LAWRENCE, Kan. — David Beaty has beaten precisely one Power Five opponent in three-plus seasons at Kansas, and that was a nip-and-tuck overtime victory over downtrodden Texas a couple years ago.
He's yet to beat a team from one of college football's other marquee leagues.
Yet after a win over Central Michigan last week, the Jayhawks coach is brimming with optimism that he can finally get that elusive victory when Rutgers visits on Saturday. And while it's hardly the most intriguing game on the Big 12 slate, it's one of five that were scheduled this week against Power Five opponents — and that doesn't include Oklahoma State's home game against No. 17 Boise State.
In other words, it's spotlight week in the Big 12. Put up or shut up, if you will.
"We've got a really good opponent who played one of the better opponents I've seen on tape in a long time," Beaty said of the Scarlet Knights, who are coming off a 52-3 loss to Ohio State.
"Don't put a lot of stock into that score," Beaty insisted. "That is a really good football team that they played and they hit on all cylinders Saturday. The one we are playing is a talented football team. So we're going to have our hands full. There's no doubt about it."
Most of the Big 12 will have its hands full, leading off with No. 15 TCU, which will face those fourth-ranked Buckeyes at AT&T Stadium outside Dallas.
Elsewhere, Texas gets a visit from No. 22 Southern California and Baylor faces Duke, though No. 17 West Virginia had its game against unbeaten North Carolina State canceled because of Hurricane Florence.
It's still a strong slate of games, and that's not even considering Texas Tech's game against unbeaten Houston and fifth-ranked Oklahoma kicking off league play against Iowa State.
"I think it's great for college football," said Sooners coach Lincoln Riley, whose team beat UCLA last week. "That's something scheduling-wise that here we've believed in for a long time, that you've got to play marquee teams out of conference. You've got to schedule those tough games. It's great for your fan base, great for your football team and I think it's just really good for college football."
The reason for the strong schedule can be traced to 2014, when TCU and Baylor were leapfrogged by Ohio State for a spot in the College Football Playoff. The selection committee decided the two Big 12 schools had not played a challenging enough schedule, among other things, and the league ultimately mandated games against Power Five opponents.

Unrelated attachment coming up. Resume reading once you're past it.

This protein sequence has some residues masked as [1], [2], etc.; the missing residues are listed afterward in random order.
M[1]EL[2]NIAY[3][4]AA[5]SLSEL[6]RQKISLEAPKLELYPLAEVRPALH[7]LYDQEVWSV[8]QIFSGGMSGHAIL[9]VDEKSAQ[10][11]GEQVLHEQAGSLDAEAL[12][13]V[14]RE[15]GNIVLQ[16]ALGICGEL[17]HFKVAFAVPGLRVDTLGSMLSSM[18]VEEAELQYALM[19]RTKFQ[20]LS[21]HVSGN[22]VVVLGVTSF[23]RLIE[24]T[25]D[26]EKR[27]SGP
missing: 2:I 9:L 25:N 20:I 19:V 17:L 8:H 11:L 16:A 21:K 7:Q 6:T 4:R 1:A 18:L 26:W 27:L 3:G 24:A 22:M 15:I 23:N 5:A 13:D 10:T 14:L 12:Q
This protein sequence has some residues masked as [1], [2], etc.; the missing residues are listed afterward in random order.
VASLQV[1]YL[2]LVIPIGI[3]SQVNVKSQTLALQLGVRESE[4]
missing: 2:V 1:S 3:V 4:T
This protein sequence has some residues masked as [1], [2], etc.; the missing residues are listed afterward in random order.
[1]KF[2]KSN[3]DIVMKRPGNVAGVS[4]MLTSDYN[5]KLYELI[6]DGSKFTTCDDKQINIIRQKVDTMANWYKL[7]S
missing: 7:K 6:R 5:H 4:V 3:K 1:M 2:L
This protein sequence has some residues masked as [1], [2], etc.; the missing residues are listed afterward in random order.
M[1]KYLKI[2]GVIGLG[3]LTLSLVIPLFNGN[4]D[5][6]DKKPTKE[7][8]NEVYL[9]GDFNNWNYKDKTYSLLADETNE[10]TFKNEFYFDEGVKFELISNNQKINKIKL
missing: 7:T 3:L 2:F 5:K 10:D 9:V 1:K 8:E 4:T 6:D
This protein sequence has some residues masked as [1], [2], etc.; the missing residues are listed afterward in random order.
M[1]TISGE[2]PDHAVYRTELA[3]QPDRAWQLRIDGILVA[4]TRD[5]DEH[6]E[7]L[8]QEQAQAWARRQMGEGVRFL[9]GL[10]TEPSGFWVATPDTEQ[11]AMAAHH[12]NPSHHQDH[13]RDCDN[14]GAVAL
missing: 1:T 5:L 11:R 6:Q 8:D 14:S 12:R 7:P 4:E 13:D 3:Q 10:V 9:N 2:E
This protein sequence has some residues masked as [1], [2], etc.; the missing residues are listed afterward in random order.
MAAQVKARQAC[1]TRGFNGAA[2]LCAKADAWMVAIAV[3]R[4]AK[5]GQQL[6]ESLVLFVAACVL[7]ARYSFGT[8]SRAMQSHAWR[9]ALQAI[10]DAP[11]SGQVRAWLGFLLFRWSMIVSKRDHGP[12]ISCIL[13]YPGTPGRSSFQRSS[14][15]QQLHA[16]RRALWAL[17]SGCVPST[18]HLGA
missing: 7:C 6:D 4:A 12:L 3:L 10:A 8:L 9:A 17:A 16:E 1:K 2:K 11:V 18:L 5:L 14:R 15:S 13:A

"Oliver Luck was my boss at the time and was on the CFP committee and we made a conscious effort to be able to schedule the way that they recommended us being able to schedule, which is why you see us playing 11 Power Five schools," West Virginia coach Dana Holgorsen said.
The result has been higher-profile games such as West Virginia-Tennessee, Texas-Maryland and Texas Tech-Ole Miss the first weekend of this season. Oklahoma-UCLA, Kansas State-Mississippi State, and the annual rivalry game between Iowa State and Iowa were the highlights of last weekend.
So far, the league hasn't exactly been impressive.
The Big 12 is just 2-4 against fellow Power Five teams, with only the ACC having a worse record (2-5). That modest start comes on the heels of an 8-8 record last season and a 5-8 mark the year before.
In fact, the Big 12 hasn't had a winning record against Power Five programs since 2012.
"It's always nice to play a marquee non-conference game," Texas coach Tom Herman said, "but I think the more important thing is for our fans. Unfortunately, the reality of conference realignment has made it such that the University of Texas does not play a rival anymore at home.
"We play Oklahoma, who's our biggest rival, we play them every year, but it's up at the State Fair in Dallas, and we used to play (Texas) A&M home-and-home, but we don't play that game anymore. For us, I think it allows our fans, at least every other year, to see a marquee national blueblood opponent."
There are more on tap next season with Big 12 schools set to face Arizona, Boston College, LSU, Mississippi State, UCLA, Oregon State, Missouri, North Carolina State and Purdue.
That's next year, though. The Big 12 has its hands full this weekend.
"We've had several here throughout the Big 12 so far, and going to have several more, so those games are kind of bowl games, just on the other end," Riley said. "You get some unique matchups that you don't always have, and I think that's always great for college ball in general."